“We don’t need to settle on a medieval solution for a 21st century problem,” he says.

Edisto Beach, South Carolina

In June, he voted to pass the $4.5 billion emergency border aid bill, breaking with some members of his party who felt it didn’t do enough to protect migrant children. Cunningham is proud of the bill but believes that the way children are being held in detention centers “runs counter to who we are as a nation.”

And while progressive advocates in South Carolina were expected to speak out against his decision to support increased funding for border security, they have conceded that if they had to support someone more liberal than Cunningham, they won’t win the next election.

The Golden Air Horn Award, made for Cunningham by the Ocean Conservancy, a nonprofit environmental advocacy group based in DC.
The Golden Air Horn Award, made for Cunningham by the Ocean Conservancy, a nonprofit environmental advocacy group based in DC.

“If we had someone run to the left of Joe, they wouldn’t stand a chance,” said Katie Preston, co-chair of Indivisible Charleston, to McClatchy. “I just hope to God that we get him a second term because the Republicans who are running against him are so far-right and scary.”

Cunningham maintains that, just like the first go-around, his next campaign won’t accept any money from political action committees. (“Every single dollar we receive has a face and a name attached to it because that is who we want to serve.”) He entered the world of politics after processing how toxic he felt things had become — how divisive and how contrary to serving the people’s interests.

“I think we all have to answer to somebody or something, either in this life or the next, and [before the election] I started to think about my children and what I would tell them I did during this pivotal moment in our country’s history,” Cunningham says. “I wanted to say that I stood up for something that I believed in, and that I at least tried.”

“I’m the youngest of five boys, and I’m not one to stand on the sidelines or not get involved. I just thought, well, the hell with it, I’m going to get into the arena.”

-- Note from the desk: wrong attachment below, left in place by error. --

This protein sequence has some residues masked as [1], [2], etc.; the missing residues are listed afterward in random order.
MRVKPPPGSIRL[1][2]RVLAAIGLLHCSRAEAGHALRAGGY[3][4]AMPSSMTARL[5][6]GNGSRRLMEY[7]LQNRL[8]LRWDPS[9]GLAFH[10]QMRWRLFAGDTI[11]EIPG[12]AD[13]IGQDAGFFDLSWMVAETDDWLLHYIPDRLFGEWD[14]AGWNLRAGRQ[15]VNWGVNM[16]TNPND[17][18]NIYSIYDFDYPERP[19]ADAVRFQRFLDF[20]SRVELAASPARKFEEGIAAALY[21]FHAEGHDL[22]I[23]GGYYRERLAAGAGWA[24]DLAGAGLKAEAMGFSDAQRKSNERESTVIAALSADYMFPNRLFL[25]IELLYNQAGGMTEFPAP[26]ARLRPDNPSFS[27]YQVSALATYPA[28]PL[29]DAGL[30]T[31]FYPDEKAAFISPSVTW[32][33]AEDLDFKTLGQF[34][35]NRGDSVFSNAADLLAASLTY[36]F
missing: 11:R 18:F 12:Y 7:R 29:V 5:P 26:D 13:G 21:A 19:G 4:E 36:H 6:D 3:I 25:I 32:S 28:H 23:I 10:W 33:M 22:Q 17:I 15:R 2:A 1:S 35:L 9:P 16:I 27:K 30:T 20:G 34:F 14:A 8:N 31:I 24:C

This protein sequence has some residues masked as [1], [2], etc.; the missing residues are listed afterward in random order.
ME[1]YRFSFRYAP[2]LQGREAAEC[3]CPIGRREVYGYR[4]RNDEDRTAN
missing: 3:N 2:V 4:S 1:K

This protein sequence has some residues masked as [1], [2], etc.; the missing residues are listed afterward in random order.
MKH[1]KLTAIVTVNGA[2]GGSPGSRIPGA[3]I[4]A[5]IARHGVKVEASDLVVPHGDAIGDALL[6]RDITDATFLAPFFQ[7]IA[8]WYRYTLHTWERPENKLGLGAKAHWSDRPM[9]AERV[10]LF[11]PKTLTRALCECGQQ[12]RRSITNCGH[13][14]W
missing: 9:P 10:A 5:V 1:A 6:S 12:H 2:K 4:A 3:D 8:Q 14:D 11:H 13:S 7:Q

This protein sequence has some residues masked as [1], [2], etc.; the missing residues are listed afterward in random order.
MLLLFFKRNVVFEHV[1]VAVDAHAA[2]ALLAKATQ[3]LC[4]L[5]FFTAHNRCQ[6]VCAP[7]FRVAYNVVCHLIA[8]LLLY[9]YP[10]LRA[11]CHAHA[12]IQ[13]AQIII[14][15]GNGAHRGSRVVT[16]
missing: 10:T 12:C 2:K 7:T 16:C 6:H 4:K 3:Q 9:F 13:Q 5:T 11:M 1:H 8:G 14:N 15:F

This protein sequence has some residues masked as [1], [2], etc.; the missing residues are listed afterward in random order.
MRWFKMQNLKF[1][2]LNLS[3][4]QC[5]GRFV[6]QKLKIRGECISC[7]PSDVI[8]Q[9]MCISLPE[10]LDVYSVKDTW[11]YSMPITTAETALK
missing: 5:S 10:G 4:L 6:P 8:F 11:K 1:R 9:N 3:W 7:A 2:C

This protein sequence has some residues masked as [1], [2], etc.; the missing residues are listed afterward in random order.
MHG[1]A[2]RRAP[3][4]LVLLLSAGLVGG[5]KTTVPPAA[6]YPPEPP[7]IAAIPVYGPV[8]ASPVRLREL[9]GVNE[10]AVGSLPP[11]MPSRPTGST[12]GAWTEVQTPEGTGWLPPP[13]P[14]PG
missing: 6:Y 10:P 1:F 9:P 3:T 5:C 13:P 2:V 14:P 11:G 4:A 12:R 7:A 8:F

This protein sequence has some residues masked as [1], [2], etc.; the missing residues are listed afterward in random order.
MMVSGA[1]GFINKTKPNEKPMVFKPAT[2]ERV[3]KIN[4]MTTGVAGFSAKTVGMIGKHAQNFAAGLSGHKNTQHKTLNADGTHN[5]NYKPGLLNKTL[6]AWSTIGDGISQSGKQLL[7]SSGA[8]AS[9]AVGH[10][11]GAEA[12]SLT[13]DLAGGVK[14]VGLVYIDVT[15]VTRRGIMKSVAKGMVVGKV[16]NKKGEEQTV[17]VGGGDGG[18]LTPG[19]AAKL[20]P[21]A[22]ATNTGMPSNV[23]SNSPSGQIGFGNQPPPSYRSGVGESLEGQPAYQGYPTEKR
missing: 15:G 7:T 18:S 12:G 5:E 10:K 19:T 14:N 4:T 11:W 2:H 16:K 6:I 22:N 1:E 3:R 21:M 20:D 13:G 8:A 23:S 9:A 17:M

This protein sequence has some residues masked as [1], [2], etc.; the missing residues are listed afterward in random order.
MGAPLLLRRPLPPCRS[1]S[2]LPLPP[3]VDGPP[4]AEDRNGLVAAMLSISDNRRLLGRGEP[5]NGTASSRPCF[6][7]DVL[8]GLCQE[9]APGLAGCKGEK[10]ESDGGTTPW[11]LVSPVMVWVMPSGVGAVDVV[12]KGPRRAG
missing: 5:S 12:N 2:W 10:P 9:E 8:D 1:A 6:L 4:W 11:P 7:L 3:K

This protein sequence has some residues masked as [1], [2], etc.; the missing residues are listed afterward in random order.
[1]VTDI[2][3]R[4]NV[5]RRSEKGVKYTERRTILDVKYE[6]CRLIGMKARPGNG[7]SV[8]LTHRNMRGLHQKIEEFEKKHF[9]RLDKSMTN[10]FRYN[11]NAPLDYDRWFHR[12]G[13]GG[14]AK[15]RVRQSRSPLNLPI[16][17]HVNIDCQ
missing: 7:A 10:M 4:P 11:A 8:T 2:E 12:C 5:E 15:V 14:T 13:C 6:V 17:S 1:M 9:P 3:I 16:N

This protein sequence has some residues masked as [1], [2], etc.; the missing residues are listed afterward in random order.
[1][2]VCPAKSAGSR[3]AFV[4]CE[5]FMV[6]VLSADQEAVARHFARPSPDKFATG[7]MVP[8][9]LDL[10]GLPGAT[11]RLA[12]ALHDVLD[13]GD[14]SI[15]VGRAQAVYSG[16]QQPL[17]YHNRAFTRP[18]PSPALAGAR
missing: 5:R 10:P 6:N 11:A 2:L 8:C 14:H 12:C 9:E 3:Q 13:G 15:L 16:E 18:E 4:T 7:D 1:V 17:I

When Cunningham eventually leaves the arena, he hopes his legacy is leaving South Carolina’s waters safer than they were when he took on this responsibility.

He is as distinctly aware of the Lowcountry’s vulnerabilities to climate change and oil drilling as he is aware of his purpose in all of this: to respect the needs of the people who sent him up north, and protect the coast that drives their way of life. While no fan of Trump — he unfollowed him on Twitter in July — Cunningham is less interested in spending his time responding to the antics of the president than he is fulfilling what he sees as the requirements of the job.

“We’re working on issues that bring people together,” Cunningham says, leaning forward with his hands open. “I want to make sure veterans have the healthcare they deserve. I want to protect our natural resources.”

So he’ll continue to be accessible, showing up at coffee shops, restaurants, and breweries, telling people that he wants to shout about what’s important to them. And he’ll continue to be at the beach.

“A few weekends ago, I went with my mom to the beach while she was in town, and people kept smiling and saying hello,” Cunningham recalls. “She made the comment that no one is ever angry when they’re out there on the beach. We are all out there together.”

South Carolina Congressman Joe Cunningham is a member of the Inverse Future 50.
South Carolina Congressman Joe Cunningham is a member of the Inverse Future 50.

Also read: “Why I’m Fighting Like Hell to Stop Offshore Drilling,” by Joe Cunningham

Joe Cunningham is a member of the Inverse Future 50.